Amongst the questions being raised on MS Dhoni and his place in the T20I side, Indian skipper Virat Kohli has come out in defence of the wicket-keeper, pointing out his importance to the side and his fitness levels despite the age.
“First, I don’t understand why are people only pointing him out, I’m not able to understand this,” Kohli said at the post match press conference after India’s victory in the rain-curtailed decider in Thiruvananthapuram. “If I fail three times, no one is going to point fingers at me because I’m not over 35. The guy is fit, he is passing all the fitness tests, he is contributing to the team in every way possible, tactically on the field, with the bat. If you look at the series against Sri Lanka and Australia, he did really well and in this series he hasn’t got much time to bat.”
The former Indian captain faced criticism after the hosts lost the second T20I in Rajkot, with ex-cricketers doubting his place in the T20I side. Dhoni walked in to bat at #6 with India at 67/4, requiring 130 runs in under 11 overs and he was dismissed in the final over of the game for 49. In the innings, Dhoni scored 26 runs in boundaries, which included three fours and two sixes but managed only 23 runs from the remaining 32 deliveries. But Kohli asserted that match circumstances need to be taken into consideration before raising questions.
“You have to understand, the position in which he comes out to bat, even Hardik (Pandya) could not score in that game,” Kohli said. “Then why are we only pointing out one man? Hardik also got out in the last T20 that we played in Rajkot. We are conveniently targeting only one man which is not fair. We also have to look at the fact that by the time he comes in, either the run rate is already eight-and-a-half or nine-and-a-half and the wicket is also not the same when the new ball is bowled.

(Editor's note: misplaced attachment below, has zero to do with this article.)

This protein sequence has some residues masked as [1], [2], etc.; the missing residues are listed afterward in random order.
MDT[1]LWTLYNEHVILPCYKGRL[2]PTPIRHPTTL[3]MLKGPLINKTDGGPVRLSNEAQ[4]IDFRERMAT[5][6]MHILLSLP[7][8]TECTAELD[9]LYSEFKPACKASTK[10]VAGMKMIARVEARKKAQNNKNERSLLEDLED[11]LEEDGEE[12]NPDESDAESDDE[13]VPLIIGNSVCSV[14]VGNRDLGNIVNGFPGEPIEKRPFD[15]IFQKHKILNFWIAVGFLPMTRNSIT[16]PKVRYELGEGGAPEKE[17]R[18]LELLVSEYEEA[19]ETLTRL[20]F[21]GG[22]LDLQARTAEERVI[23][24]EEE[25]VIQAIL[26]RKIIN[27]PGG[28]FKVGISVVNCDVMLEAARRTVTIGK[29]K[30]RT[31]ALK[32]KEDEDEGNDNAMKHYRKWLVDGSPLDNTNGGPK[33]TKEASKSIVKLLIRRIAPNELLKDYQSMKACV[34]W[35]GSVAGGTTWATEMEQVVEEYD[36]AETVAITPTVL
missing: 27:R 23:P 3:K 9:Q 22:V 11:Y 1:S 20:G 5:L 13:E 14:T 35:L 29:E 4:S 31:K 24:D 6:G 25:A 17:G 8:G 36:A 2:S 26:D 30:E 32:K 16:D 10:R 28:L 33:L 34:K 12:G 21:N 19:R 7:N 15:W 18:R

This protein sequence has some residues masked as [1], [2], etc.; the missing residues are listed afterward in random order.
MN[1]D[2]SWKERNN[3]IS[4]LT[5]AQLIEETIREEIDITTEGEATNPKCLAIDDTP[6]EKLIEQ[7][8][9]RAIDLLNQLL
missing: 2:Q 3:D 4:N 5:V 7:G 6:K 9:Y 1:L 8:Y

“Also, the batsmen who are set from the top, they find it easier to strike the ball straightaway compared to the guys who come lower down the order. And the kind of wicket that we have played on, the wear and tear has been much more in the latter half. You have to assess everything.
“As team management and players, we understand the situations in which he goes out to bat. We don’t get emotional and excited by the opinions of people who are looking at things from a different point of view. If you are playing, you know how the wicket is and what the situation is like. So, I think he is doing absolutely fine. He understands his game, he understands his role, but it doesn’t come off every time. He hit a six in Delhi and it was shown five times in the post-match show. Everyone got really happy. And suddenly he doesn’t score in one game and we are after his life. I think people need to be a bit more patient. He’s a guy who understands various cricketers. He’s a very smart guy. He understands where he stands with his body, with his game. So I don’t think anyone else has the right to decide that for him.”